directed by John Glen
(United Artists/MGM, 1983)

It begins with the death of a clown.

Octopussy is another solid entry in the field of James Bond movies starring Roger Moore. The plot revolving around counterfeit Faberge eggs isn't the strongest in the series, nor is the theory that one "accidential" nuclear explosion in central Europe would cause immediate nuclear disarmament across the continent. However, the film neatly pits two factions of the Soviet Union -- led by Walter Gotell as the returning General Gogol and Steven Berkoff as the plotting, scenery-chewing General Orlov -- against each other, with Bond caught in the middle.

Bond's mission takes him to India, where sequences are filmed with dazzling color and wit. One fast-paced chase scene makes clever use of nearly every East Indian stereotype and cliche you can think of, to good comedic effect. The scene in which a troupe of outraged circus performers storms a castle is a visual treat, as is the sight of Bond attempting to find and defuse a nuclear bomb while disguised as a big-footed, sad-faced clown.

There are several excellent scenes here, particularly the mini-plane sequence which starts the movie and the mid-air battle near the end. There are also a few goofs -- Bond as Tarzan comes immediately to mind.

Maud Adams, who was a tragic Bond girl in The Man with the Golden Gun, returns to the Bond mythos, this time as the title character, the mysterious Octopussy who leads a bands of beautiful female smugglers. Kristina Wayborn is excellent as her No. 1 henchwoman and part-time circus ring-leader. Meanwhile, Kamal Khan (Louis Jourdan) is the schemer working between Orlov and Octopussy, and his looming henchman Gobinda (Kabir Bedi) is a fine addition to the likes of Oddjob and Jaws. Tony and David Meyer make a pair of sinister twin knife-throwers.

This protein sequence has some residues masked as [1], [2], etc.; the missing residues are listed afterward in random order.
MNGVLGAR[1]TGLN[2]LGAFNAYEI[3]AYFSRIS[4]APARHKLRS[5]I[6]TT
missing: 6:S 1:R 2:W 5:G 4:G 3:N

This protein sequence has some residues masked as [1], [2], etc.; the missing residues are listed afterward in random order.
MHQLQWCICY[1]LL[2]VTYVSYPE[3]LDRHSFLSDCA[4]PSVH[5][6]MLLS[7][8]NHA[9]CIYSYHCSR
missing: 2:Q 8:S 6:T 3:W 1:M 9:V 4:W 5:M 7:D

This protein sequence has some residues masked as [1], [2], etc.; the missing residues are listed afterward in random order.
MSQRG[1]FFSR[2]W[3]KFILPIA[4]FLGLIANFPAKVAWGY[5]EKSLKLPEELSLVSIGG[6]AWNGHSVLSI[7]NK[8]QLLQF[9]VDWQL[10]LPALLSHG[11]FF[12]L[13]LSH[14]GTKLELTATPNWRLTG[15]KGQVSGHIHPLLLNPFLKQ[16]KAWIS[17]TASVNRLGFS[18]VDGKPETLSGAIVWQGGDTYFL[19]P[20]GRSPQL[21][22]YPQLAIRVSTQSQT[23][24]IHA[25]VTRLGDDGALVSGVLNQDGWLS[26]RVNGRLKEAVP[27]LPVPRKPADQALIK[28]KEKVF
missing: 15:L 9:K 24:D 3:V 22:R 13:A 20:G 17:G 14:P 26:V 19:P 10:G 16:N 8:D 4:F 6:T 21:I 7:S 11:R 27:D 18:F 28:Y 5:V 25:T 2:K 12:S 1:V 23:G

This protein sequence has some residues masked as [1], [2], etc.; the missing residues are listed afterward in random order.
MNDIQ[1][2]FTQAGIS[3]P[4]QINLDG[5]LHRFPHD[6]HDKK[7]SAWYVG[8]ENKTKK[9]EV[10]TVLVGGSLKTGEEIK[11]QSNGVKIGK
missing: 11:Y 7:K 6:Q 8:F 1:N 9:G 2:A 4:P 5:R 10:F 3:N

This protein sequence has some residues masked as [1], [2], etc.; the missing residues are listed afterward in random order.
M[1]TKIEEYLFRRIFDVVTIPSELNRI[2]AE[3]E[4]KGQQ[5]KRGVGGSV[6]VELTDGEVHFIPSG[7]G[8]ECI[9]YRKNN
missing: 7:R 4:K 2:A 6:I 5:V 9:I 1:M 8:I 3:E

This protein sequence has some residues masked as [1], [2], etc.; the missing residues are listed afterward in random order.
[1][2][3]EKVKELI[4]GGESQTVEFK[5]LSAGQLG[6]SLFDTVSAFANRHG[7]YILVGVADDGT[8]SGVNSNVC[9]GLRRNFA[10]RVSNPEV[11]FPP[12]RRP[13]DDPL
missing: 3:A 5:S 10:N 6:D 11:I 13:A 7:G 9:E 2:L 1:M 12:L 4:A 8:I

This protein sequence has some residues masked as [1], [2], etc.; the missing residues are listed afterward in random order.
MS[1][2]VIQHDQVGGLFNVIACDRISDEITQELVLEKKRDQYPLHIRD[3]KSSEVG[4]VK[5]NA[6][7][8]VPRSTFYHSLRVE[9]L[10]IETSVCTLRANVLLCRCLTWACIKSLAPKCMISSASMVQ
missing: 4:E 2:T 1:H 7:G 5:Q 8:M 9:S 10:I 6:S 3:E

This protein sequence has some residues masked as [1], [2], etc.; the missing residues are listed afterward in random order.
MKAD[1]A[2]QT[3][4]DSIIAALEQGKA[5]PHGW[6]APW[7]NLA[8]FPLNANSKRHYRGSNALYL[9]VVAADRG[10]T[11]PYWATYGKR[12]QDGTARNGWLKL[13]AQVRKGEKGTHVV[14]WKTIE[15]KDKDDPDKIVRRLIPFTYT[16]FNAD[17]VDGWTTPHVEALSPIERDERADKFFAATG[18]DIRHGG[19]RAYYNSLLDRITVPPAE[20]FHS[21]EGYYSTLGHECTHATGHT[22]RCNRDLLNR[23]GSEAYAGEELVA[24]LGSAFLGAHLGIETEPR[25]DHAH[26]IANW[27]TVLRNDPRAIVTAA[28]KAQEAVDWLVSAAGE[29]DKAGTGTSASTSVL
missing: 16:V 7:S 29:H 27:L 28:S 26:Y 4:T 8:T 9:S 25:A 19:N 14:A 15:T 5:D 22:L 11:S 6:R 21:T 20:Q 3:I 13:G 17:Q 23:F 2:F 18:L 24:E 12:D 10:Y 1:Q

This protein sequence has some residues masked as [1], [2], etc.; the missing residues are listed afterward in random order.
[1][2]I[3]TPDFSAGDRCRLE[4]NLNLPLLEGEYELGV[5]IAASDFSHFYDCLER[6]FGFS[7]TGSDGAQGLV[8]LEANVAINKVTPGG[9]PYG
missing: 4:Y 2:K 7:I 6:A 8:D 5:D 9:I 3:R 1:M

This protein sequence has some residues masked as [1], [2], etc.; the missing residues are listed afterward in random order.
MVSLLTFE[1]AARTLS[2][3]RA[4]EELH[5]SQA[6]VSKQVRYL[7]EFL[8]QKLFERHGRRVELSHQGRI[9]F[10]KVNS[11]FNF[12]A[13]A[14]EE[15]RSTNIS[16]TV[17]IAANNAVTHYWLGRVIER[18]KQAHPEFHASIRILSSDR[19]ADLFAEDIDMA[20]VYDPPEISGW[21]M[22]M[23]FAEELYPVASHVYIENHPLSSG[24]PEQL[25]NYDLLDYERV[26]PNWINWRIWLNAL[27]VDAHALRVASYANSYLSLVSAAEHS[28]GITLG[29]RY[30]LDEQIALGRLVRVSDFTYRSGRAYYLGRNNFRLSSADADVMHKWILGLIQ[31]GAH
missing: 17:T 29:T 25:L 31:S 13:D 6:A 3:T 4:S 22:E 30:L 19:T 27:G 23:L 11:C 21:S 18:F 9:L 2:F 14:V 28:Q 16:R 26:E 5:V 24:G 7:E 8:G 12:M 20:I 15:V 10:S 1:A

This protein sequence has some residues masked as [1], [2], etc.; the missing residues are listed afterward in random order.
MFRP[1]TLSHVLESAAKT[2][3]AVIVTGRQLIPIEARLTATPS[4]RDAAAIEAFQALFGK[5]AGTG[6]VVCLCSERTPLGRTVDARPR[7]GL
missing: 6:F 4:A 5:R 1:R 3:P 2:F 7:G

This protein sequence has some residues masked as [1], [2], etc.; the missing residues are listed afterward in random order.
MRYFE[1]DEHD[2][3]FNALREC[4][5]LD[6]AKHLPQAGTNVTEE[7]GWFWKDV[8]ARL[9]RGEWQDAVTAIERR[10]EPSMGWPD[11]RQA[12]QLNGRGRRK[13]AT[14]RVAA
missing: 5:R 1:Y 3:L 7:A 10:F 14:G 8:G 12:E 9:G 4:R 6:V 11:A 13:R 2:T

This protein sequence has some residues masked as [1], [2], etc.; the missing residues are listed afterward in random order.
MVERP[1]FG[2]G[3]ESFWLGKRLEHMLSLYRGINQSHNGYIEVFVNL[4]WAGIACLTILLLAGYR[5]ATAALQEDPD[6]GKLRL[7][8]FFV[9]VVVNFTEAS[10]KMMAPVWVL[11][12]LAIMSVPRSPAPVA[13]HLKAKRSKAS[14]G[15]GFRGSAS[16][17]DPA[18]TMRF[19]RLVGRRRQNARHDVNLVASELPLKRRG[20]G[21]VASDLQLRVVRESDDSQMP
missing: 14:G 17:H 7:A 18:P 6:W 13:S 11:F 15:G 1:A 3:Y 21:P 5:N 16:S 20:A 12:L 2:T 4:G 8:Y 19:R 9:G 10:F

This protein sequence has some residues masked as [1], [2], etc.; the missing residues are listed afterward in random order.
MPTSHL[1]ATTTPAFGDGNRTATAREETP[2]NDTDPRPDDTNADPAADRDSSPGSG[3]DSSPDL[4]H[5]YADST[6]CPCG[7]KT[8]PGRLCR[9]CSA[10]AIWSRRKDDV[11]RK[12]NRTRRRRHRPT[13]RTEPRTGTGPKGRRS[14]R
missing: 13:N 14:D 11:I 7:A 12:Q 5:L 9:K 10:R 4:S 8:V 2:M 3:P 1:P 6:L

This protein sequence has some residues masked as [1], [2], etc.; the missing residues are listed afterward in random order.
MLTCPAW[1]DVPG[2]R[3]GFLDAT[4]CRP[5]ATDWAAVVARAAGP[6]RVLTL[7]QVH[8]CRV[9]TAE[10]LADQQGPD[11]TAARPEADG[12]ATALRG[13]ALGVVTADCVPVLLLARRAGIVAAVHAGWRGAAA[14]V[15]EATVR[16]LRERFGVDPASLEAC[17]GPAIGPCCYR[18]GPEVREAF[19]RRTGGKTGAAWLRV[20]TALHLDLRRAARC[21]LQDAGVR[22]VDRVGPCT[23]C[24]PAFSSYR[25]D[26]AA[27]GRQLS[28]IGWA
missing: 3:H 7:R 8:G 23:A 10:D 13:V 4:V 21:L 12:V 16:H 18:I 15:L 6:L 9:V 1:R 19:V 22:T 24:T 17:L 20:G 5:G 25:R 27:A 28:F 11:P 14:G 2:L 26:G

Robert Brown makes his first appearance as the new M, but he fails to make up for the loss of Bernard Lee, who died just before the previous film, For Your Eyes Only. Desmond Llewelyn, as Q, usually is limited to trading barbs with 007 while delivering or explaining his latest lethal technological breakthrough, so it's nice to see him engage in some limited fieldwork for a change. Lois Maxwell continues as the ever-hopeful Miss Moneypenny, now with a younger, attractive assistant named Penelope Smallbone (Michaela Clavell).

Octopussy isn't as good as For Your Eyes Only or The Spy Who Loved Me, but it's certainly not the worst of the Moore years. (Moore starred only once more in the role before retiring his Walther PPK and passing the baton on to Timothy Dalton.) This was also the first time there were two Bond films released in a single year; Sean Connery returned as the spy in the bigger-budget Never Say Never Again.

[ by Tom Knapp ]

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